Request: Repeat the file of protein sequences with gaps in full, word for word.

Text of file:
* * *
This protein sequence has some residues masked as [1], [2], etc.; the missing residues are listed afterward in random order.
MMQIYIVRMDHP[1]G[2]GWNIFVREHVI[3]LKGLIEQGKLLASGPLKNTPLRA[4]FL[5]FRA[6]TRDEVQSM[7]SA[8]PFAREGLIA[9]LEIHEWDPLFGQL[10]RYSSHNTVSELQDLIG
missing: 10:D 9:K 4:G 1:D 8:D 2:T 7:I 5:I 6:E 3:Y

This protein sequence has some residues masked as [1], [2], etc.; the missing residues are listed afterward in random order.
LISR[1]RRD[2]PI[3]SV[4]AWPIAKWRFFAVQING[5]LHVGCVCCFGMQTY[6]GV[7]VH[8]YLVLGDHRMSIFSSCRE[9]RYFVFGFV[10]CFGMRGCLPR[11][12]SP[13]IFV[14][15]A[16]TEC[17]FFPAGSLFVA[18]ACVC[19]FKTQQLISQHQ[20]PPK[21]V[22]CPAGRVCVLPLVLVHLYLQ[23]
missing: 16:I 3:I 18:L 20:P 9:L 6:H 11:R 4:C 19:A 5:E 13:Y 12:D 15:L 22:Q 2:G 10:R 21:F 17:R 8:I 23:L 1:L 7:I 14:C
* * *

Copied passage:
This protein sequence has some residues masked as [1], [2], etc.; the missing residues are listed afterward in random order.
MMQIYIVRMDHP[1]G[2]GWNIFVREHVI[3]LKGLIEQGKLLASGPLKNTPLRA[4]FL[5]FRA[6]TRDEVQSM[7]SA[8]PFAREGLIA[9]LEIHEWDPLFGQL[10]RYSSHNTVSELQDLIG
missing: 10:D 9:K 4:G 1:D 8:D 2:T 7:I 5:I 6:E 3:Y

This protein sequence has some residues masked as [1], [2], etc.; the missing residues are listed afterward in random order.
LISR[1]RRD[2]PI[3]SV[4]AWPIAKWRFFAVQING[5]LHVGCVCCFGMQTY[6]GV[7]VH[8]YLVLGDHRMSIFSSCRE[9]RYFVFGFV[10]CFGMRGCLPR[11][12]SP[13]IFV[14][15]A[16]TEC[17]FFPAGSLFVA[18]ACVC[19]FKTQQLISQHQ[20]PPK[21]V[22]CPAGRVCVLPLVLVHLYLQ[23]
missing: 16:I 3:I 18:L 20:P 9:L 6:H 11:R 4:C 19:A 5:E 13:Y 12:D 15:L 22:Q 2:G 10:R 21:F 17:R 8:I 23:L 1:L 7:I 14:C